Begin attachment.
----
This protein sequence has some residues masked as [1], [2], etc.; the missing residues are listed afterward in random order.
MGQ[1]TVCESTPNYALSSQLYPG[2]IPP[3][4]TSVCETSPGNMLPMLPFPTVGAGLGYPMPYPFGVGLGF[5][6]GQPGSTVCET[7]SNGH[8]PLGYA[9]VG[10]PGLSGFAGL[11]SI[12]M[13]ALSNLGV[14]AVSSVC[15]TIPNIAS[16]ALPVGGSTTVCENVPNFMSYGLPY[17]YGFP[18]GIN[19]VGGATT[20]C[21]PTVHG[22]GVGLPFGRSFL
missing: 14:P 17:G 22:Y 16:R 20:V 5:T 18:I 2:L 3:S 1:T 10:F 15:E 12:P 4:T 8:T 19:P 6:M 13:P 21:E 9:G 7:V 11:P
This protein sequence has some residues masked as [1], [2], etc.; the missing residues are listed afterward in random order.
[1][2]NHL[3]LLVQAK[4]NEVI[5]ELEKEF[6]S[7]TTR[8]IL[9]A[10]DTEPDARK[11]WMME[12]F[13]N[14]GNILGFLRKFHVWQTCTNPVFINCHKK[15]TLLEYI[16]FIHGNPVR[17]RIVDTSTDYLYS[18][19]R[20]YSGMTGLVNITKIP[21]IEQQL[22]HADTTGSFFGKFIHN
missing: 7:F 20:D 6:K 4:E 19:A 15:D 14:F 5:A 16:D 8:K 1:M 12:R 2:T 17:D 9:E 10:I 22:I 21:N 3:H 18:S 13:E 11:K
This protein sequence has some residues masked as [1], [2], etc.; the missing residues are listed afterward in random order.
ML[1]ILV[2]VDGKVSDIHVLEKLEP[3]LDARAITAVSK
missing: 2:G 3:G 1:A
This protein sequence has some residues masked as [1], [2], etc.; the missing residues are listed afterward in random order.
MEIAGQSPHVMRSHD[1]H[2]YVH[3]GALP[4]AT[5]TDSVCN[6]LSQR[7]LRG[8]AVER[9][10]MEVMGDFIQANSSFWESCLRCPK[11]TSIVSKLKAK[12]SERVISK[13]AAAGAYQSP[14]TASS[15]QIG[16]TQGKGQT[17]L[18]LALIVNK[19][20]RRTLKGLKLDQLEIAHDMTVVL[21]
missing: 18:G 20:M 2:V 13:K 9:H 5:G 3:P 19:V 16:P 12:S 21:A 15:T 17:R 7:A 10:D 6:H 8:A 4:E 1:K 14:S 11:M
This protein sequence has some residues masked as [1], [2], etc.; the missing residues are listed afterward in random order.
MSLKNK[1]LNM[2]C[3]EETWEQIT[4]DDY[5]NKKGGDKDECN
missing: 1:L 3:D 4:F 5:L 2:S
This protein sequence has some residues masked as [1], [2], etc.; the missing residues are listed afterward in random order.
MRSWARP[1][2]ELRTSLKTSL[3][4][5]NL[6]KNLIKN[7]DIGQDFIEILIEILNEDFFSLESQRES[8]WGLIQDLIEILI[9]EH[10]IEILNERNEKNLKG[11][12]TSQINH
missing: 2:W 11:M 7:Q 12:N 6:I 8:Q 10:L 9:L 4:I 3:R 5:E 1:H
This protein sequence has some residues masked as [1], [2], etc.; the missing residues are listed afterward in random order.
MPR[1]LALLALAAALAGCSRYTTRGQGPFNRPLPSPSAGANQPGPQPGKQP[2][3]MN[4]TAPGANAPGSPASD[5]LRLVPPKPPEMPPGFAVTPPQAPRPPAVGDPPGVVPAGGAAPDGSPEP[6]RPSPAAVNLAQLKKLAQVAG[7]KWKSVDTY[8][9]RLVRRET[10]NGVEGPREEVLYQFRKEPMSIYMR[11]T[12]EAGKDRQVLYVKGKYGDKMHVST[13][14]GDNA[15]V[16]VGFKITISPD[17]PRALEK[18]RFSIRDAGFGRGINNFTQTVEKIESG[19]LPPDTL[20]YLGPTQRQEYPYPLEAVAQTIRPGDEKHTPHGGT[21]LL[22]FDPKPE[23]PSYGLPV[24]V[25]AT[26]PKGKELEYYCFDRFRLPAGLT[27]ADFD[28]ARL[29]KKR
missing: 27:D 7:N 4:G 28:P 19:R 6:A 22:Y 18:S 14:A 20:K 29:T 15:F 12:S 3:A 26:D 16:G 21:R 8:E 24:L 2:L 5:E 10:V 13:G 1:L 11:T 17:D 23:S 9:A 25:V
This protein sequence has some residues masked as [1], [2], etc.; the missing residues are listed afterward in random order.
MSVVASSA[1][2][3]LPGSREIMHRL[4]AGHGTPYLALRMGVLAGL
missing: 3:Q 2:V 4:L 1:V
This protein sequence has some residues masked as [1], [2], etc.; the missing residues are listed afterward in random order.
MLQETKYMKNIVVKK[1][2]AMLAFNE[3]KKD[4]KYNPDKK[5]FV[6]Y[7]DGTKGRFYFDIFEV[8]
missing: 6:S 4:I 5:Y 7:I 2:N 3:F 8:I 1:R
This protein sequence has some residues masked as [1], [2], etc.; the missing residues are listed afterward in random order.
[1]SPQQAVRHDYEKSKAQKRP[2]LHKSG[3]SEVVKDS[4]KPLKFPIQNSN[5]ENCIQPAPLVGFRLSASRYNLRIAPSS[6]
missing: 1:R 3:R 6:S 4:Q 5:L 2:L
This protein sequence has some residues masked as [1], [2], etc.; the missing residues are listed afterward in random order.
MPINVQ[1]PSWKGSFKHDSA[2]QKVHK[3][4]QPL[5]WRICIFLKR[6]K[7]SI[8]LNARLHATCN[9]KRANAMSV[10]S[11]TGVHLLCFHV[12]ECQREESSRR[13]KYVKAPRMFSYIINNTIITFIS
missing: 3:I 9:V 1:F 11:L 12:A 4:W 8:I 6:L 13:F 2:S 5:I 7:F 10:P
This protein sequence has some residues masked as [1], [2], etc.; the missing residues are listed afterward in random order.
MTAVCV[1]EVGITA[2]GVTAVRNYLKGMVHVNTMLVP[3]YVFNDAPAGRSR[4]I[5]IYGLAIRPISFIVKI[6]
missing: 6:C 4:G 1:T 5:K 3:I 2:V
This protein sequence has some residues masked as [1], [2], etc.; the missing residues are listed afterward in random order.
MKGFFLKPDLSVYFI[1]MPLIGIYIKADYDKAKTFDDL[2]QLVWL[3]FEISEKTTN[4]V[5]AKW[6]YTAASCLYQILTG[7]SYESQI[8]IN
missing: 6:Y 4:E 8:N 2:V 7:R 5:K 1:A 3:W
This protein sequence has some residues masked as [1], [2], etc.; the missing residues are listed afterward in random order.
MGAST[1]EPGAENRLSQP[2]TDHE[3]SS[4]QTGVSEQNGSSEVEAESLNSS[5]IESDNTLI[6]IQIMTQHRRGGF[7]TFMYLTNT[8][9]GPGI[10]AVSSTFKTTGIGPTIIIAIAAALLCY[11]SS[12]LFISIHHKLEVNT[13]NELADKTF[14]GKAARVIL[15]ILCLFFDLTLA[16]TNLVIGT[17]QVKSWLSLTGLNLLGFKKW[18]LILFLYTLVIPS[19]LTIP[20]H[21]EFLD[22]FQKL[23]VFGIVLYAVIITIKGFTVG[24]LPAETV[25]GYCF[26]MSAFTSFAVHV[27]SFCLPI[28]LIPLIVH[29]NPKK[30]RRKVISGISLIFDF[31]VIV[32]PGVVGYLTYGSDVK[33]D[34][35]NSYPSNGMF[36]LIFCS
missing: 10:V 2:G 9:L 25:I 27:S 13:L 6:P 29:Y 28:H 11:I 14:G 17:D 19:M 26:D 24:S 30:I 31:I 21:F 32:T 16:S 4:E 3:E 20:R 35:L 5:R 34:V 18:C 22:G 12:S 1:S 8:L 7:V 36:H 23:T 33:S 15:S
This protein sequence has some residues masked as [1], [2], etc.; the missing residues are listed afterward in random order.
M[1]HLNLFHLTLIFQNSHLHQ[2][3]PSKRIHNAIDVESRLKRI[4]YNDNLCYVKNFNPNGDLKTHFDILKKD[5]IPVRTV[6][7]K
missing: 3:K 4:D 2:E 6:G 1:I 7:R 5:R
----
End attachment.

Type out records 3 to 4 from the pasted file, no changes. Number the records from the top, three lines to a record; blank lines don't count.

This protein sequence has some residues masked as [1], [2], etc.; the missing residues are listed afterward in random order.
ML[1]ILV[2]VDGKVSDIHVLEKLEP[3]LDARAITAVSK
missing: 2:G 3:G 1:A
This protein sequence has some residues masked as [1], [2], etc.; the missing residues are listed afterward in random order.
MEIAGQSPHVMRSHD[1]H[2]YVH[3]GALP[4]AT[5]TDSVCN[6]LSQR[7]LRG[8]AVER[9][10]MEVMGDFIQANSSFWESCLRCPK[11]TSIVSKLKAK[12]SERVISK[13]AAAGAYQSP[14]TASS[15]QIG[16]TQGKGQT[17]L[18]LALIVNK[19][20]RRTLKGLKLDQLEIAHDMTVVL[21]
missing: 18:G 20:M 2:V 13:K 9:H 5:G 3:P 19:V 16:P 12:S 21:A 15:T 17:R 7:A 10:D 6:H 8:A 4:E 1:K 14:S 11:M